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The Economic Downside of Homeownership

A new study by two professors from University of Warwick in England suggests that higher homeownership levels correlate to higher unemployment, a finding contrary to long-held beliefs in the unmitigated benefits of owning a home.
May 11, 2013, 1pm PDT | Jonathan Nettler | @nettsj
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"Homeownership is a good thing, for the individual and for society. Or so American governments, whether Republican or Democrat, have long believed,' writes Floyd Norris. "The benefits have been cited repeatedly in justifying the existence and expansion of the tax breaks given to home buyers."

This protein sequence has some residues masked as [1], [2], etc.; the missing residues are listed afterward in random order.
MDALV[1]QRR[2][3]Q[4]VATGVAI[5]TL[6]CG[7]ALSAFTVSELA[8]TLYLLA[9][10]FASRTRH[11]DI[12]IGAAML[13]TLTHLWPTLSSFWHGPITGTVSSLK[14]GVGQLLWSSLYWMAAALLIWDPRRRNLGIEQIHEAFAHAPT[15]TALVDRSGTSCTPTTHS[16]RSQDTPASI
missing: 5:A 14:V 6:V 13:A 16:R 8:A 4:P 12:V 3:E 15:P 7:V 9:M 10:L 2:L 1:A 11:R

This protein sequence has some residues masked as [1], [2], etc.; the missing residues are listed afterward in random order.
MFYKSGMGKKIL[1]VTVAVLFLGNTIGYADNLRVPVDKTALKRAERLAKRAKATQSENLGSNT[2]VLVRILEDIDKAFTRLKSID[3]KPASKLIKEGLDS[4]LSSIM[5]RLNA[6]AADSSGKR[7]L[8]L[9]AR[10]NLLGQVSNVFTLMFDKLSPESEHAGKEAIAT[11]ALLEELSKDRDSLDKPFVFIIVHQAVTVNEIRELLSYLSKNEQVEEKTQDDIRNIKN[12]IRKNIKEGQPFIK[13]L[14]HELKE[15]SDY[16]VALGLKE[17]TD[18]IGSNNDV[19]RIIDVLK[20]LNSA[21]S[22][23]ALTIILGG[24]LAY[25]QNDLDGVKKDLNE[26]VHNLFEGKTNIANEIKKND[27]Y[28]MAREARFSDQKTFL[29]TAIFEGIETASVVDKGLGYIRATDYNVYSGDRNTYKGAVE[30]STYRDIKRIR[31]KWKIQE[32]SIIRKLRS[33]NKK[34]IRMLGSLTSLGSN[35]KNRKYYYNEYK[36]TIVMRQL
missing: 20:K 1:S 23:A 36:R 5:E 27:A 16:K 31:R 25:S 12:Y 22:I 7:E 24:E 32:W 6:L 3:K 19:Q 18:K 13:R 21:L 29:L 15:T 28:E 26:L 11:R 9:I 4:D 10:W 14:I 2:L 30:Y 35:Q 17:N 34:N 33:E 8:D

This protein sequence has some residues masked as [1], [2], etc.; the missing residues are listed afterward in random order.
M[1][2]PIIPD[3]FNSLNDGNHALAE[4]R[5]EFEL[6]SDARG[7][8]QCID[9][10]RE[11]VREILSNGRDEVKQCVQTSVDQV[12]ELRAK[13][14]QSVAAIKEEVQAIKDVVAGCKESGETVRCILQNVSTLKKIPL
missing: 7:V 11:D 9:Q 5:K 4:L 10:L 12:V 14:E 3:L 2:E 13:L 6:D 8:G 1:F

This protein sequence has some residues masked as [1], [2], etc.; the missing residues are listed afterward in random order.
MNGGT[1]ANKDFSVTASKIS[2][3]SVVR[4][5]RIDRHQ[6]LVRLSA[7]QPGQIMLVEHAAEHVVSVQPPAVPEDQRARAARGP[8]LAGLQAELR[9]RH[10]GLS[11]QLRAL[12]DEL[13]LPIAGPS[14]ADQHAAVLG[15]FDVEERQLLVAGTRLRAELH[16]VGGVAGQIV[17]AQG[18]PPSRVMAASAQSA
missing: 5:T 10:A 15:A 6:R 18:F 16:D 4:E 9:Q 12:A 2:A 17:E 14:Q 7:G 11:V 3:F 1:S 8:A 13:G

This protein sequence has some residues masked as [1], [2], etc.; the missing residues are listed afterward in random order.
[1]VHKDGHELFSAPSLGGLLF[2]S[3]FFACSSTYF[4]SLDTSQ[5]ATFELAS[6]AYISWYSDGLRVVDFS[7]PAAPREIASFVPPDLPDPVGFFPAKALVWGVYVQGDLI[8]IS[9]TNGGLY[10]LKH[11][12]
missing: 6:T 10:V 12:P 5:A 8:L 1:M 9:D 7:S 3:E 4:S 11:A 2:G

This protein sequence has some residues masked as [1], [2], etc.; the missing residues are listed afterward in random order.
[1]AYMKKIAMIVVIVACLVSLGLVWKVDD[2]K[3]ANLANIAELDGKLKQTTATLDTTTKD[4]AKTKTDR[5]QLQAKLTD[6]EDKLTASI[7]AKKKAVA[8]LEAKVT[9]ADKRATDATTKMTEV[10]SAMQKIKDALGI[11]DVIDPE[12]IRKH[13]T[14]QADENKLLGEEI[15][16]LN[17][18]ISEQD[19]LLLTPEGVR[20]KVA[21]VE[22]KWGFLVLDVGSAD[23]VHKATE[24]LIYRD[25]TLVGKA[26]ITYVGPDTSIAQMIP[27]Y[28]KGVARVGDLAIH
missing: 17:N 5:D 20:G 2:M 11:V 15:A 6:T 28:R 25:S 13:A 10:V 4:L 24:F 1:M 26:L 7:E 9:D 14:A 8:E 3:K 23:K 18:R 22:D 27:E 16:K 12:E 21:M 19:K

"But maybe it isn’t nearly as good as had been thought," he continues.

"A new study [PDF] by two economists concludes that rising levels of homeownership in a state 'are a precursor to eventual sharp rises in unemployment in that state.' As more homes are owned, in other words, fewer people have jobs."

"If the correlation is real, what could be the cause?", asks Norris. "The professors say they believe that high homeownership in an area leads to people staying put and commuting farther and farther to jobs, creating cost and congestion for companies and other workers. They speculate that the role of zoning may be important, as communities dominated by homeowners resort to 'not in my backyard' efforts that block new businesses that could create jobs."

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Published on Thursday, May 9, 2013 in The New York Times
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